When we moved here, I think I spent over two hundred dollars on window glass. Window glass is cheap. If I gave you a bag of baseballs and a half an hour, I doubt you could break two hundred dollars-worth of window glass. But when the direction of a house is south for a century, all sorts of tabs can be rung up. All I did was stop this Lusitania of linoleum and turn it around. I try not to make anything worse, and if my wife and I ever lay our hands on twenty-five dollars and thirty minutes, we can improve our lives in a demonstrable way, just by pushing the shingled rock up the entropy hill one more inch.

So here’s a picture of our dreary living room, leading into our shabby dining room, just as we found it, replete with a moronic ceiling fan where a light should be, purchased with money that might have fixed — oh, I don’t know, a broken window– in a room that faces north in a climate that has shown me twenty below zero in recent memory:

But you’ve all already seen the After, er, I mean During photo. It’s a video, though. The Heir and The Spare are in it:

Remodel your house in the only meaningful way possible. Turn that ship around. Turn that frown upside down. Find a mate and have some kids and put some life back in your house. But Just between you and me, I’d skip the trombone. It’s like brass bagpipes.

(You can see more Unorganized Hancock videos here. The drummer’s only nine years old in that video. He’s ten now, and a lot better. No, really)

 (to be continued)

So Me And Paul Newman Walk Into The State House

 

[If you just came in, I’m explaining how I raised my practically-free house six inches with little money and only a teenager to help. It’s taking much longer to explain than it did to do the work. That’s because a house weighs much less than my ego]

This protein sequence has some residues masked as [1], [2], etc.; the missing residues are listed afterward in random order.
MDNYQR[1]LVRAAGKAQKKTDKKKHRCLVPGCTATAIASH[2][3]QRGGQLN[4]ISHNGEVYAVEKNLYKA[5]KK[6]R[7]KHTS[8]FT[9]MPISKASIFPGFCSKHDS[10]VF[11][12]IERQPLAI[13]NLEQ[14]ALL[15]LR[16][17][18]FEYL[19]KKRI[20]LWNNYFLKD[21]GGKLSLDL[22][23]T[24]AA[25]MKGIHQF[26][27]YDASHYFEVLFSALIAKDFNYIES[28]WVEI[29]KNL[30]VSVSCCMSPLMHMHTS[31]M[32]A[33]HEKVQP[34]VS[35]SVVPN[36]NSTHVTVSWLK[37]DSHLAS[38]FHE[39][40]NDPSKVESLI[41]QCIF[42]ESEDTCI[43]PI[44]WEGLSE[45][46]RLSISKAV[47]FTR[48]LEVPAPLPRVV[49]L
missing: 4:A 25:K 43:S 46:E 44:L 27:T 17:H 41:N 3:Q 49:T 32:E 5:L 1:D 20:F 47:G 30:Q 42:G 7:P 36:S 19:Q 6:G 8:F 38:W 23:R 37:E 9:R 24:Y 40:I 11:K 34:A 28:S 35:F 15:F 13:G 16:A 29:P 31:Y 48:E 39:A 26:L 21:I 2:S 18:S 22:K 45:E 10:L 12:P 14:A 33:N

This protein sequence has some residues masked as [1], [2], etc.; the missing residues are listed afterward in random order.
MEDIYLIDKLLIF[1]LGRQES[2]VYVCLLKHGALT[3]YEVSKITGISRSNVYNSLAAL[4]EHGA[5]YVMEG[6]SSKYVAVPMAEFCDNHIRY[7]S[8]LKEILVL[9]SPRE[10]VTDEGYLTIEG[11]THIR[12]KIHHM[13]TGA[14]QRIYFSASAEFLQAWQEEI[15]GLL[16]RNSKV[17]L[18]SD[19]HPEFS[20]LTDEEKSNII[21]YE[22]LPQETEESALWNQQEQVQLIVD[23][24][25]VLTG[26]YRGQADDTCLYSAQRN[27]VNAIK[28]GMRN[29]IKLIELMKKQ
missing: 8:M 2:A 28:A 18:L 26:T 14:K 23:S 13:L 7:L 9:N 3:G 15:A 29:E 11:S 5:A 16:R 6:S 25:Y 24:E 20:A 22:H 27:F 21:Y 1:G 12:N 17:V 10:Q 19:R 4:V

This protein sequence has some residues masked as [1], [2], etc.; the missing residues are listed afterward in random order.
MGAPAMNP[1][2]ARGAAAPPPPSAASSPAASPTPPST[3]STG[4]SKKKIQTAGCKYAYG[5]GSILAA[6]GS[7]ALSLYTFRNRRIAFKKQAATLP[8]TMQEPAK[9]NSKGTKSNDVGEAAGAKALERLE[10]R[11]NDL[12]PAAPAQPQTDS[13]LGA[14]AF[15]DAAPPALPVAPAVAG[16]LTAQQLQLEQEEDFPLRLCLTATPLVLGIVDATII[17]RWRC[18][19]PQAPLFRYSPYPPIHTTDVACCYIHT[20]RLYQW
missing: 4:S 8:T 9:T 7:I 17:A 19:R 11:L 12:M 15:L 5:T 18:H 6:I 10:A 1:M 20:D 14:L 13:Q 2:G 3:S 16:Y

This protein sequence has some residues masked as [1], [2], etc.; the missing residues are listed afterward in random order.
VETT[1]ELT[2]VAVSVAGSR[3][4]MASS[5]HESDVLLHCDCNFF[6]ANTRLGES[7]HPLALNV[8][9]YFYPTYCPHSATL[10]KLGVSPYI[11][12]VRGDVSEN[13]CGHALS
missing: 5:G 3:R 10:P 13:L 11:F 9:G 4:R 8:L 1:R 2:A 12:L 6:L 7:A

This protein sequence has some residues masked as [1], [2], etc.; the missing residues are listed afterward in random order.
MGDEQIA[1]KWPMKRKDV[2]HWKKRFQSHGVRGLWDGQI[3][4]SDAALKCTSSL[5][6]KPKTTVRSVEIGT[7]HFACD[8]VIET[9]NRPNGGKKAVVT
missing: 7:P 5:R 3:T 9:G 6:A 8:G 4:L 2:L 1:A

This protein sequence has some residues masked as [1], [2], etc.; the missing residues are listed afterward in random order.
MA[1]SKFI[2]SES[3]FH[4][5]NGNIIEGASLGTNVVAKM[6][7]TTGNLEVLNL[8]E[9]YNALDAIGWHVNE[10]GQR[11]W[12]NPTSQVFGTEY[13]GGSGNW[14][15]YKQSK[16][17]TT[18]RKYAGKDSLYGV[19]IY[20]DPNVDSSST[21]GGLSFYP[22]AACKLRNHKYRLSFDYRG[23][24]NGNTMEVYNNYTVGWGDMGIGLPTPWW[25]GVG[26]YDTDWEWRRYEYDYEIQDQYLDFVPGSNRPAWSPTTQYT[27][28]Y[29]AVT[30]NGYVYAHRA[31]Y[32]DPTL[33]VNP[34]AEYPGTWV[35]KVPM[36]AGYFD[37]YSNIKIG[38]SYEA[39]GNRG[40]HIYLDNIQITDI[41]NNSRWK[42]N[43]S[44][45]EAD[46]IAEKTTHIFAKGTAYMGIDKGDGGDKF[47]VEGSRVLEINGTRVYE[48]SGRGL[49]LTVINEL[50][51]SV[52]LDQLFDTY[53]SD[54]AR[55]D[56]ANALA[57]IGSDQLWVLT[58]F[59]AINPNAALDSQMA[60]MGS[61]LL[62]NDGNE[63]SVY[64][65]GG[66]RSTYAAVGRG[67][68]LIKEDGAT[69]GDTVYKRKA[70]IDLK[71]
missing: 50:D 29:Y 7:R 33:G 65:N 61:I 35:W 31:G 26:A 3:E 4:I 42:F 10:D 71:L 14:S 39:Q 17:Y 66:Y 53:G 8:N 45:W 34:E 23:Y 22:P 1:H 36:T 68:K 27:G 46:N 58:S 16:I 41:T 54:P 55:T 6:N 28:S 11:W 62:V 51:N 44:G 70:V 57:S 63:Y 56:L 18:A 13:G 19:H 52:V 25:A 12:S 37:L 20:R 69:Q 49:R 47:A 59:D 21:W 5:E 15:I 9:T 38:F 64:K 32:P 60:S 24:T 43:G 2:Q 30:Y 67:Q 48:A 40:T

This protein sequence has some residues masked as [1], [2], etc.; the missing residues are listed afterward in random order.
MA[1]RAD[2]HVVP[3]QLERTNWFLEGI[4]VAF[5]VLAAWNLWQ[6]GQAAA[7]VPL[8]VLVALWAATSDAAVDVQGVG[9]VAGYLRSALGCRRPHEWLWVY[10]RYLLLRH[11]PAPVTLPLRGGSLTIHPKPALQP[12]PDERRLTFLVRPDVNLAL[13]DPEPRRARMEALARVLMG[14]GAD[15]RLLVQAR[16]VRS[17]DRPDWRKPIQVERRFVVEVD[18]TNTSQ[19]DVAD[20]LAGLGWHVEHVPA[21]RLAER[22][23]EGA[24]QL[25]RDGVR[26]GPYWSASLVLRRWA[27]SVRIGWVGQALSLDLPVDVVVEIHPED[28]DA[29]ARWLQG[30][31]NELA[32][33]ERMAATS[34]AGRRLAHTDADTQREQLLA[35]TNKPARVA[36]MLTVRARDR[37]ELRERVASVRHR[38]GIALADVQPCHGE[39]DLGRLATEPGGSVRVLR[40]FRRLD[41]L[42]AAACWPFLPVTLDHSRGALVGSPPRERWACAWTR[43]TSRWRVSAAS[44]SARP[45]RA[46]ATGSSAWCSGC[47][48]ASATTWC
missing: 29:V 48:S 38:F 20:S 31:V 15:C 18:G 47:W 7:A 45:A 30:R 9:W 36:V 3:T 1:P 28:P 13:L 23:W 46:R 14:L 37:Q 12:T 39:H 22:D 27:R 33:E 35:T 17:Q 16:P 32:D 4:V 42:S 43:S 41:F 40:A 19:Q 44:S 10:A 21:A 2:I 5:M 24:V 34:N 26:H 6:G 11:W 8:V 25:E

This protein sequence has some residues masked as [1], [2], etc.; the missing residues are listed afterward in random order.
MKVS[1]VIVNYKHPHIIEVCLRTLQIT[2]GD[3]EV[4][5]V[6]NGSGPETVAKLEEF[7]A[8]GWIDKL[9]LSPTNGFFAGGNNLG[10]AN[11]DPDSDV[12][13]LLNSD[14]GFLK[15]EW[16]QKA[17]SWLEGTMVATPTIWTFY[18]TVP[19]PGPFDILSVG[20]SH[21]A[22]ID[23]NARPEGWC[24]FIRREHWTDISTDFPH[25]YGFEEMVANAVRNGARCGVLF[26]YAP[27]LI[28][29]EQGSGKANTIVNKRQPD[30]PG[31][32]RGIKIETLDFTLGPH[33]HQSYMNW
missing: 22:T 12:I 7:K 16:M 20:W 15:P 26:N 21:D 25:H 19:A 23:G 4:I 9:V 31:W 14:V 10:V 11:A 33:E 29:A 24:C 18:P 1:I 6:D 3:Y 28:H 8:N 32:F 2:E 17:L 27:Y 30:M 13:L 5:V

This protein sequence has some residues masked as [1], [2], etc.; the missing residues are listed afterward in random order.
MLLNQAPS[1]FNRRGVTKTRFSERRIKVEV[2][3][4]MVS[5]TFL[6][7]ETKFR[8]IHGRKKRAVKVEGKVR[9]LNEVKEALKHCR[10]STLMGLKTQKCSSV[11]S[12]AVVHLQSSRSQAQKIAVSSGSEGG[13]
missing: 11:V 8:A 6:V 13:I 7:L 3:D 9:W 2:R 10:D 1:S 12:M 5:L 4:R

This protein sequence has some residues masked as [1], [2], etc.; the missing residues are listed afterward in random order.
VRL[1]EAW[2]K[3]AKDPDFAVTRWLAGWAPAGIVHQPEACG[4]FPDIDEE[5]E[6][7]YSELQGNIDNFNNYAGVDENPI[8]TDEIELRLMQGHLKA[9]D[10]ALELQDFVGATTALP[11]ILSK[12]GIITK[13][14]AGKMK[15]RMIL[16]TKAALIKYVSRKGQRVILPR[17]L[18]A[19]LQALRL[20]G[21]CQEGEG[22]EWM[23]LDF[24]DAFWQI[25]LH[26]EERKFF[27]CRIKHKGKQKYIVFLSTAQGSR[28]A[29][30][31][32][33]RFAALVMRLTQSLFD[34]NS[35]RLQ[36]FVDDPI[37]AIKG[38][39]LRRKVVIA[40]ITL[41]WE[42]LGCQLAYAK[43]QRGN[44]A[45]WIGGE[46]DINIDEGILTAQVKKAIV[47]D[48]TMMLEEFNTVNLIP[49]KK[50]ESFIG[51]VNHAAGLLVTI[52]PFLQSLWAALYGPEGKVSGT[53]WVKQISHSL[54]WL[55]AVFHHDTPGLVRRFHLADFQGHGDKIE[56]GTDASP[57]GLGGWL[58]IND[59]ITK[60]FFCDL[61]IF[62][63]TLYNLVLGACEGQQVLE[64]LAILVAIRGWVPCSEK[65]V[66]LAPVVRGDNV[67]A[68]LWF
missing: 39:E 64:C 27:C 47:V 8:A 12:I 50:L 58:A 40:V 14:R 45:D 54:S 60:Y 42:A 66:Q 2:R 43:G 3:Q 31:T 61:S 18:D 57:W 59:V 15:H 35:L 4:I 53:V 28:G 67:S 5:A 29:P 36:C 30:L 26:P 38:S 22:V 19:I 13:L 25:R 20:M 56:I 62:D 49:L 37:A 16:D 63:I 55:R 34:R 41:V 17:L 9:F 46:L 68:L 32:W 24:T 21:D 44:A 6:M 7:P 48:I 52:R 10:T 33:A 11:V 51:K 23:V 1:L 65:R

I was, at one time, a general contractor.

They don’t call it that, officially, back in Massholechusetts where I earned the credential. You’re a “Construction Supervisor.” I understand they have differing degrees of construction supervision licenses, but I’ve never met anyone with anything but the “unrestricted” version, me included. I was licensed to pull a building permit for — and bang the nails into — anything from a doghouse to a skyscraper. Whoopty.

I want to share with you, my dear readers, a secret. It’s a secret that might do you some good. It’s a secret that might make you rethink my approach to living in a house that cost less than a Corolla, and perhaps even give it a go yourself. In the story of the license lies the secret.

I didn’t technically need the credential at the time. I thought it would be handy to have. I was rehabbing people’s domiciles, and a lot of times a building permit was required, but I was always working for the owner of the house. The owner of a house can apply for a permit on their own, and then hire someone to do the work whether they have a license or not. That’s how it went for a long time. My expertise, their name on the line that is dotted. The process got unwieldy, so I decided to put a stop to it. I was only doing the work in the first place because the customers had tired of hiring a GC that knew squat and then hiring me to fix everything. They wanted to get rid of the middle man, and so did I, after a while. The middleman was always a rough framing carpenter.

I’m not sure what it’s like now, but in the not-too-distant past, all general contractors were framers. It was the traditional way of life for them and the customers. Deal with a framer. The framer had the most to do with producing the house-y like form of the house, so at one time it seemed to make sense, but it really doesn’t anymore. A general contractor used to employ all the subcontractors and build a house, soup to nuts. Now everyone, including the framing contractor, is just a subcontractor. The subcontractors have subcontractors at this point. There’s no natural center in the general contracting onion anymore.